Along the northern edge of the valley, on a patch of desert about 200 meters from a canal, sits Combat Outpost Tynes, a former school now surrounded by earthen barriers, guard towers, and concertina wire. The Americans, together with a small contingent of Afghan National Police, controlled everything north of the canal, because it is flat and open. Everything south of the canal—the roads and fields, a second canal, and the villages on toward the river—was up for grabs. Since their arrival in December 2009 at Tynes, the men of 2 Charlie, like all soldiers in Afghanistan, had been tasked with counterinsurgency operations: protecting the population, building schools and markets, mentoring local security forces, and empowering local government. But those are mostly wintertime activities in the Arghandab, when the trees are bare and soldiers can see farther than 100 meters, when they can bring blankets and coats to the villagers, talk to the elders, and elicit promises of cooperation. The warm weather brings battle. “It’s not a COIN fight here at all,” Lachance told me, referring to the U.S. counterinsurgency doctrine. “We can’t get past the second canal. It’s a chess game with the Taliban, only with bullets and IEDs.”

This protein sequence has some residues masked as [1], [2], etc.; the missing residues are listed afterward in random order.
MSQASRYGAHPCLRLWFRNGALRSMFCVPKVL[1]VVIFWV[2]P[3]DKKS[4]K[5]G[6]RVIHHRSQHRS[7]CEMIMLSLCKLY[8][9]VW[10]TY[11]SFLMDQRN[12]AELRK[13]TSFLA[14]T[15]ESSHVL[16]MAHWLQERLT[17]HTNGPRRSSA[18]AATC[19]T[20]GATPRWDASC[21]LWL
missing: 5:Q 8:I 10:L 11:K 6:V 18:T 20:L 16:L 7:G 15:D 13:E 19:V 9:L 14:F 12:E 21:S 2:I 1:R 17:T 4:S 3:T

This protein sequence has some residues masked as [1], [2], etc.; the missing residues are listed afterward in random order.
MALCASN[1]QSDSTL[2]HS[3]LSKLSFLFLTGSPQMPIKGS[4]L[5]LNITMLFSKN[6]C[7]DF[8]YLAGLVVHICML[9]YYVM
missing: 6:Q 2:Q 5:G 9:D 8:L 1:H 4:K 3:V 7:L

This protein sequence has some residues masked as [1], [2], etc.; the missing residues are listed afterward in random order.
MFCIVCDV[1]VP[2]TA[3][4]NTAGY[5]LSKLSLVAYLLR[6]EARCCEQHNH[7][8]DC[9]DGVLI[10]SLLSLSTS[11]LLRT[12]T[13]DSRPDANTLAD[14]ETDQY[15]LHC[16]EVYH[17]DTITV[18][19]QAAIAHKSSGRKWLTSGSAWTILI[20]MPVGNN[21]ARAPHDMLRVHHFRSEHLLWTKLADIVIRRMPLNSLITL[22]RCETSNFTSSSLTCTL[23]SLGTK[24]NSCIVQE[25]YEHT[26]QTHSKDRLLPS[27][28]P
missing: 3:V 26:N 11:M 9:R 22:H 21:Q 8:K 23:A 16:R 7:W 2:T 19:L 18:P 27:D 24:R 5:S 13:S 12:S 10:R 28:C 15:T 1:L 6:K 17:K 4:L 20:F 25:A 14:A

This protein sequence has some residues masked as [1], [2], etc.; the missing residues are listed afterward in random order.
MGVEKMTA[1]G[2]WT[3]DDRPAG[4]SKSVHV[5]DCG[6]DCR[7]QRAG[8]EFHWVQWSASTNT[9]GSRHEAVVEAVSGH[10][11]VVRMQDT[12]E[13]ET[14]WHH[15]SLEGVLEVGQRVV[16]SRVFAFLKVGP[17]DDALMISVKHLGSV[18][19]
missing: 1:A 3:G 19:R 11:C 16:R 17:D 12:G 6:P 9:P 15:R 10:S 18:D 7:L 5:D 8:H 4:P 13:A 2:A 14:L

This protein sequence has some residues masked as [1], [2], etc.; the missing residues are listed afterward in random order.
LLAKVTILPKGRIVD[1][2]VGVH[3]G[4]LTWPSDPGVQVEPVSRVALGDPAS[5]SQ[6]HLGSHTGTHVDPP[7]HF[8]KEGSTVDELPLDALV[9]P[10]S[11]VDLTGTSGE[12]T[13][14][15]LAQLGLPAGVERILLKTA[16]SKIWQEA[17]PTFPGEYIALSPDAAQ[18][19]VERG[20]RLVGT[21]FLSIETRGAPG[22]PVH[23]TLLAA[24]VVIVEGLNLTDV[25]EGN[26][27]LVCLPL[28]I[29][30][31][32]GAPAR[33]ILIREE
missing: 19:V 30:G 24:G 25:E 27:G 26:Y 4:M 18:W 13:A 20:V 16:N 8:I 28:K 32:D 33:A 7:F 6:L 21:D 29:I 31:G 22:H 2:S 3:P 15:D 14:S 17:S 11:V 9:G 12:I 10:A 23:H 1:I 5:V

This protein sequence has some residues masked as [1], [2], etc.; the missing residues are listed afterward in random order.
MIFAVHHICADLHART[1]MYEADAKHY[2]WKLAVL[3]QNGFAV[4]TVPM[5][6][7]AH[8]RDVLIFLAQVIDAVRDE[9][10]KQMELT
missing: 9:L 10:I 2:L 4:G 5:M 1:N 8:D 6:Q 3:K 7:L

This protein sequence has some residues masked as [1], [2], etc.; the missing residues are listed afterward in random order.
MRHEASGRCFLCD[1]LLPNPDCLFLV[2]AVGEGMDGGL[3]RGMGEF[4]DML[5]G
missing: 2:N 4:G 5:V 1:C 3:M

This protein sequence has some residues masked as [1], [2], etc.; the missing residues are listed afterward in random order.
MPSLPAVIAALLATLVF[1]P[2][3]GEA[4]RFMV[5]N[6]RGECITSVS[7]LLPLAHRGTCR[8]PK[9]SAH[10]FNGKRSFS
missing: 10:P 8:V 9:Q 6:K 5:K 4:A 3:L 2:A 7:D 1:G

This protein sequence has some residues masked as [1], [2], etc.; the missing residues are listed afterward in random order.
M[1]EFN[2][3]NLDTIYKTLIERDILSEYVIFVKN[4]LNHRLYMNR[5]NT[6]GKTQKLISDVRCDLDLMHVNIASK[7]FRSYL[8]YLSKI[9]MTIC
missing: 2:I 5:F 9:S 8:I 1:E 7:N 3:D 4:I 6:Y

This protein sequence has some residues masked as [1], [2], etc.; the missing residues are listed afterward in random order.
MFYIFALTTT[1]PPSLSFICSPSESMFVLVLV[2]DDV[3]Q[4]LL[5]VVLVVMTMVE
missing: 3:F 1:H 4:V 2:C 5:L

Lachance and his platoon mates called the area “The Devil’s Playground.” I’d seen the ledger of their time there, tallied in photographs. “He was killed. He was shot in the face. He broke his back,” Staff Sgt. Edward Rosa told me one night, pointing at pictures on a laptop screen in a small plywood-walled room at the outpost, part of a motel-like warren of sleeping quarters that 2 Charlie had built to augment the school’s half-dozen classrooms. “He’s gone. He’s gone. He’s gone,” Rosa said. His voice trailed off. 2 Charlie first came to Afghanistan in September 2009 with 42 soldiers; nearly half had been killed or wounded, mostly in the Arghandab.
But with the losses came experience. After months of patrolling the valley, the platoon had learned bloody lessons about where to walk, which areas to avoid, and how to spot an ambush or a hidden bomb. Even an infantry unit would have trouble adapting in the middle of fighting season, but the incoming 101st artillery unit, trained to fire cannons that can lob 100-pound shells up to 20 miles, had the added burden of learning a new job. They had trained for several months on infantry tactics before deploying. Now the best 2 Charlie could do was walk through the area with them, and pass on scraps of accumulated knowledge.
They started by taking several 101st leaders to the town of Babur, a mile away, where 2 Charlie had been repeatedly shot at and ambushed. Late on the afternoon of July 6, a column snaked out of the combat outpost and moved east; at a crossroads, the group split. I went with the 15 soldiers who continued east on Route Red Dog, toward Babur. A dozen others cut south 100 meters and walked along the canal, just inside the tree line. While one group of soldiers moved, the other would cover them, a leapfrog tactic called “bounding overwatch.” The split patrol moved forward, in parallel. Ahead, farmers bent at the waist and worked in their grape fields, pastoral and timeless. They’d soon leave for home to wash, pray, and eat. Some saw the patrol and stared. Others merely glanced up and then returned to their work.